By Steve Gunn
SILVERDALE, Wash. – It’s no wonder that taxpayers know so little about that happens in their public schools.
School board members, who are supposedly elected to govern their districts, are frequently told to keep their thoughts to themselves, or express them in private, when something is bothering them.
That means the public is frequently fooled into believing that everything is fine in local school districts when that’s not the case.
Two citizens of the Central Kitsap school district in Washington state recently filed written complaints against two school board members, suggesting that they may have violated state law and board policy by criticizing the district superintendent in public meetings, according to the Kitsap Sun.
The school board is scheduled to discuss the complaints Dec. 12 – in a closed meeting, of course.
In June, board member Eric Greene publicly questioned whether the board was properly advised of potential problems with a grant application, according to the news report. The same month board member Christy Cathcart complained about the manner in which the board was advised of the loss of some type of federal aid.
Carl Johnson, one of the citizens who complained about Greene and Cathcart, said the two members may have violated state law, the superintendent’s contract and the board’s operating principles by airing their concerns in public.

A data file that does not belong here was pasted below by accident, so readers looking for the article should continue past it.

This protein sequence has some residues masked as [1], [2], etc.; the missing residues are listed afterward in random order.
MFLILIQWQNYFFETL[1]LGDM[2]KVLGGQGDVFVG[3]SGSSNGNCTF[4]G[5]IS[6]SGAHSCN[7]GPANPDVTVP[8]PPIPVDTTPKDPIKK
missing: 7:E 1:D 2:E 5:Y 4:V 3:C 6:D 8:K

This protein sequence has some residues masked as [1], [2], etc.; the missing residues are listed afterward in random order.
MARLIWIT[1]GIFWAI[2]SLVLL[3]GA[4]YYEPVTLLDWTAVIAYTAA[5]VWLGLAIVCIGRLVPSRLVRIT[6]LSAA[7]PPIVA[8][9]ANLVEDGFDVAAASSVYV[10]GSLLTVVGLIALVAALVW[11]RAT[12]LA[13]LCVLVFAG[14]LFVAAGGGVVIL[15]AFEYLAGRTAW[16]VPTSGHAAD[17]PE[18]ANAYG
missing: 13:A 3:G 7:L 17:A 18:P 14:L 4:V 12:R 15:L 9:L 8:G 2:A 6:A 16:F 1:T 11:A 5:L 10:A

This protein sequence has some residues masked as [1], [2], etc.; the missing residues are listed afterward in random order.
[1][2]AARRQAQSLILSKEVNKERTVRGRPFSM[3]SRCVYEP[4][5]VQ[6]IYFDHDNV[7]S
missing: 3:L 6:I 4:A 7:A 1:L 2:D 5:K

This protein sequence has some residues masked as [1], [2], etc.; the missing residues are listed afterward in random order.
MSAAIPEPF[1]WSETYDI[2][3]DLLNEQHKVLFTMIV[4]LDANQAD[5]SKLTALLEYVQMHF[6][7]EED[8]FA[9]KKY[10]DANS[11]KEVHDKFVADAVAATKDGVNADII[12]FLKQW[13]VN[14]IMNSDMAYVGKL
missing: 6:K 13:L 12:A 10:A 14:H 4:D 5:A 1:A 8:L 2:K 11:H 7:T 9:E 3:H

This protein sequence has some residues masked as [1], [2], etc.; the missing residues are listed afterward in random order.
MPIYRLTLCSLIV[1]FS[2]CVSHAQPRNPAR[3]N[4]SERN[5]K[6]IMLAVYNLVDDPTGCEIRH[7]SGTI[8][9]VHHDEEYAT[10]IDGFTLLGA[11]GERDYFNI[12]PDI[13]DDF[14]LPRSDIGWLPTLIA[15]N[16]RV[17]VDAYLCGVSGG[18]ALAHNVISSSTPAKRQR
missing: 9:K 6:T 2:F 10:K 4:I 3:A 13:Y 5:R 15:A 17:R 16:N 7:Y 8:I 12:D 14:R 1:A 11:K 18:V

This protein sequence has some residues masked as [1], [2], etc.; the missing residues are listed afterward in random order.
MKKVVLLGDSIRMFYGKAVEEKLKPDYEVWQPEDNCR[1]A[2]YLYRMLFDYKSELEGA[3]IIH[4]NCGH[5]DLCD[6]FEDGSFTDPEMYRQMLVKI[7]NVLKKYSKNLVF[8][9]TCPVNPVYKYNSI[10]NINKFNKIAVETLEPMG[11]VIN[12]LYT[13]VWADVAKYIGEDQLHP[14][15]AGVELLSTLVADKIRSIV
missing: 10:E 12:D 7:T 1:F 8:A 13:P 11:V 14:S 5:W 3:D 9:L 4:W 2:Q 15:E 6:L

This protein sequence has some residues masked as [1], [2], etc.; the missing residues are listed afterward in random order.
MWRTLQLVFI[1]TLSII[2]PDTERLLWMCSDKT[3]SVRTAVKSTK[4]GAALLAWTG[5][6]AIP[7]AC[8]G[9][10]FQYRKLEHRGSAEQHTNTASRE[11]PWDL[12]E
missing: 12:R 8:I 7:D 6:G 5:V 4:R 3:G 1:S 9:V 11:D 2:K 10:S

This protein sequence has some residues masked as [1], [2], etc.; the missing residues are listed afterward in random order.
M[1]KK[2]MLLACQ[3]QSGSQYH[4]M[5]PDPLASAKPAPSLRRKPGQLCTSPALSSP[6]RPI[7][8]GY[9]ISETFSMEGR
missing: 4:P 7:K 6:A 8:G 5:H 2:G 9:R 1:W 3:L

He said board members pledge every year to contact the superintendent with questions they might have before board meetings.
“When that’s not done it puts the superintendent and staff in an embarrassing situation,” Johnson was quoted as saying. “They’ve not had an opportunity to prepare an appropriate answer. As soon as they do that it gives the appearance that they don’t know what they’re doing.”
Maybe they don’t. If that’s the case, the public certainly deserves to know about it.
It’s certainly not good when school board members go out of their way to embarrass the superintendent they hired to manage the district on a day-to-day basis. On the other hand, it’s unfair to taxpayers – the people who pay the bills – to have their elected representatives muzzled about problems facing the district.
Another complainer, Robert Ramsey, cited his experienced on non-elected boards where “dysfunction was not tolerated.” In his letter he said that board members airing their differences in public could lead to a loss of public trust, which could lead to defeats for future tax proposals.
In other words, Ramsey believes the school board should hide its dirty laundry from the public so voters will be more likely to approve more taxes.
What a pile of garbage. Taxpayers do not elect school board members to keep them in the dark.
Sometimes public schools are badly managed, or there is simply a difference of philosophy between administrators and school board members. The public has a right to know all of that. Whether those disagreements lead to a lack of public trust and a lack of tax revenue is irrelevant.
The people own the schools and have a right to know how they’re being managed and why things happen the way they do.
There should be very few business items that occur behind closed doors, and elected school board members should be free to speak their minds during public meetings. That’s what democratic government is all about.